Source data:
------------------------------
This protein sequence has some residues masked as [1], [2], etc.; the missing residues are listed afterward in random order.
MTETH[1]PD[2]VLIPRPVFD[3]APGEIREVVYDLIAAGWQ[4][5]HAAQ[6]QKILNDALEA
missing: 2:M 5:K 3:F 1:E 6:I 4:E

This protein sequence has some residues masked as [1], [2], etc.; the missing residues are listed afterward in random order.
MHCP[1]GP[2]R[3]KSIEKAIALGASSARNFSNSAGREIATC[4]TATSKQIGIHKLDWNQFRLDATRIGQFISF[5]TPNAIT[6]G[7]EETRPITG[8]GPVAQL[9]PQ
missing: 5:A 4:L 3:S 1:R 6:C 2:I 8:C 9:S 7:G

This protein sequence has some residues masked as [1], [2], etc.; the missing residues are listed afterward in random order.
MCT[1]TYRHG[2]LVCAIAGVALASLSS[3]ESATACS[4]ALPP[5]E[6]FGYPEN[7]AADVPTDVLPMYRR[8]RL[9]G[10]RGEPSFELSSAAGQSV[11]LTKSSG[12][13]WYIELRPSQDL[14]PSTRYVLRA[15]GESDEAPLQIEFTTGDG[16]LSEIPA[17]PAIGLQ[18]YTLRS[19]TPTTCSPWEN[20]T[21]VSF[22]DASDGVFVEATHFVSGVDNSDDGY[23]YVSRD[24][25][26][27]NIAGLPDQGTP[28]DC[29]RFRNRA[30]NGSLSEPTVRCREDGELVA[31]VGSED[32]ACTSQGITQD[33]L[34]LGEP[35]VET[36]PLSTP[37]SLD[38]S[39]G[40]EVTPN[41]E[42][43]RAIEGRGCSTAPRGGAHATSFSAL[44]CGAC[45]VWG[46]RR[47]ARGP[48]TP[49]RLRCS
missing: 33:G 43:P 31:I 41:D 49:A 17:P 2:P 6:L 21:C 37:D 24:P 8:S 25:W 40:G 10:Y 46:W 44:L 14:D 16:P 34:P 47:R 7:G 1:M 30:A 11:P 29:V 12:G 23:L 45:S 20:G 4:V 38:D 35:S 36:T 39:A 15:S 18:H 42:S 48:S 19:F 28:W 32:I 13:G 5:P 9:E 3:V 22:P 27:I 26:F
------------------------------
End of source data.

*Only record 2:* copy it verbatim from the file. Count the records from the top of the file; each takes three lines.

This protein sequence has some residues masked as [1], [2], etc.; the missing residues are listed afterward in random order.
MHCP[1]GP[2]R[3]KSIEKAIALGASSARNFSNSAGREIATC[4]TATSKQIGIHKLDWNQFRLDATRIGQFISF[5]TPNAIT[6]G[7]EETRPITG[8]GPVAQL[9]PQ
missing: 5:A 4:L 3:S 1:R 6:C 2:I 8:C 9:S 7:G